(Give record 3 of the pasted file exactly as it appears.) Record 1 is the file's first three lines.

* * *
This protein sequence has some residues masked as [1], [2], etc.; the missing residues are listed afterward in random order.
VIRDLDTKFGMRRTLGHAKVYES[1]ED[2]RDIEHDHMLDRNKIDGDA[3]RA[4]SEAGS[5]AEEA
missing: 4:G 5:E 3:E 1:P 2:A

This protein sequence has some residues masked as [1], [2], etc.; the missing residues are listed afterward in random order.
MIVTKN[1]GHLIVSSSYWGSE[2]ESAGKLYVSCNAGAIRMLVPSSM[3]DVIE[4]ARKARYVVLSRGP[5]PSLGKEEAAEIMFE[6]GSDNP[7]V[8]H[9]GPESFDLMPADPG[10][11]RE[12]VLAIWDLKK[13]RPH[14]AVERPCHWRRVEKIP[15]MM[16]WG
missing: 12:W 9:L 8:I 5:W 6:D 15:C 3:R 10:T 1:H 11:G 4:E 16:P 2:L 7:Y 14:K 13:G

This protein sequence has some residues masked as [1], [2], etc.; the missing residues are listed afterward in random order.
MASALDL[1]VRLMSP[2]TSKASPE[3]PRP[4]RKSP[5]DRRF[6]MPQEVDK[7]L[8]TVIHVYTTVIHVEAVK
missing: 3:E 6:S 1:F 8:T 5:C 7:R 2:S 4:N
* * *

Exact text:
This protein sequence has some residues masked as [1], [2], etc.; the missing residues are listed afterward in random order.
MASALDL[1]VRLMSP[2]TSKASPE[3]PRP[4]RKSP[5]DRRF[6]MPQEVDK[7]L[8]TVIHVYTTVIHVEAVK
missing: 3:E 6:S 1:F 8:T 5:C 7:R 2:S 4:N